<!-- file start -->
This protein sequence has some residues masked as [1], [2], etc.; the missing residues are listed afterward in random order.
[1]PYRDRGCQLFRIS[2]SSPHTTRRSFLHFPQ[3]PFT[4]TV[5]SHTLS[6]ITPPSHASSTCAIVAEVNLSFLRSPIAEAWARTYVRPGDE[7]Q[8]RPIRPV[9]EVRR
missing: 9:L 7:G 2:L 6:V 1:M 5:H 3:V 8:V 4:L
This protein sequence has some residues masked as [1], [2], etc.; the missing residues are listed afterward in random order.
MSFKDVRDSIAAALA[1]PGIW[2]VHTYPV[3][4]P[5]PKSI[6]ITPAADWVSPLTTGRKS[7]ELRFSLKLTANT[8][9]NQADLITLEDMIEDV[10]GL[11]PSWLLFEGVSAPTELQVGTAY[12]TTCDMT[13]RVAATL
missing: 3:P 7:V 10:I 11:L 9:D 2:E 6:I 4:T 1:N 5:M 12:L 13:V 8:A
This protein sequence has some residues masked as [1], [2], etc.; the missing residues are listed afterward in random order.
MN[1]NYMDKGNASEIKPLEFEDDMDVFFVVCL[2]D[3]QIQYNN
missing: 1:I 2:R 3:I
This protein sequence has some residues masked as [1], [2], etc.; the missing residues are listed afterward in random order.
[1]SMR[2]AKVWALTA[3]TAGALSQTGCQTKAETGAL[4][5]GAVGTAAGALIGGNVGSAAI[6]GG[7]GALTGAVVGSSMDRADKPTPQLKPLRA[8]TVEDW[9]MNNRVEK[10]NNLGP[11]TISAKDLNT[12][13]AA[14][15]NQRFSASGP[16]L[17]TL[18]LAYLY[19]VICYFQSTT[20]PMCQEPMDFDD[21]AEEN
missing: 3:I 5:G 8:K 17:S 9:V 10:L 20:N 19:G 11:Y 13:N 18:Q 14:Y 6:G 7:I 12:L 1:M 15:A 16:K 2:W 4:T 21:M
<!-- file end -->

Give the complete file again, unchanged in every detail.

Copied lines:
This protein sequence has some residues masked as [1], [2], etc.; the missing residues are listed afterward in random order.
[1]PYRDRGCQLFRIS[2]SSPHTTRRSFLHFPQ[3]PFT[4]TV[5]SHTLS[6]ITPPSHASSTCAIVAEVNLSFLRSPIAEAWARTYVRPGDE[7]Q[8]RPIRPV[9]EVRR
missing: 9:L 7:G 2:L 6:V 1:M 5:H 3:V 8:V 4:L
This protein sequence has some residues masked as [1], [2], etc.; the missing residues are listed afterward in random order.
MSFKDVRDSIAAALA[1]PGIW[2]VHTYPV[3][4]P[5]PKSI[6]ITPAADWVSPLTTGRKS[7]ELRFSLKLTANT[8][9]NQADLITLEDMIEDV[10]GL[11]PSWLLFEGVSAPTELQVGTAY[12]TTCDMT[13]RVAATL
missing: 3:P 7:V 10:I 11:L 9:D 2:E 6:I 4:T 1:N 5:M 12:L 13:V 8:A
This protein sequence has some residues masked as [1], [2], etc.; the missing residues are listed afterward in random order.
MN[1]NYMDKGNASEIKPLEFEDDMDVFFVVCL[2]D[3]QIQYNN
missing: 1:I 2:R 3:I
This protein sequence has some residues masked as [1], [2], etc.; the missing residues are listed afterward in random order.
[1]SMR[2]AKVWALTA[3]TAGALSQTGCQTKAETGAL[4][5]GAVGTAAGALIGGNVGSAAI[6]GG[7]GALTGAVVGSSMDRADKPTPQLKPLRA[8]TVEDW[9]MNNRVEK[10]NNLGP[11]TISAKDLNT[12][13]AA[14][15]NQRFSASGP[16]L[17]TL[18]LAYLY[19]VICYFQSTT[20]PMCQEPMDFDD[21]AEEN
missing: 3:I 5:G 8:K 17:S 9:V 10:L 20:N 19:G 11:Y 13:N 18:Q 14:Y 6:G 7:I 12:L 1:M 15:A 16:K 2:W 4:T 21:M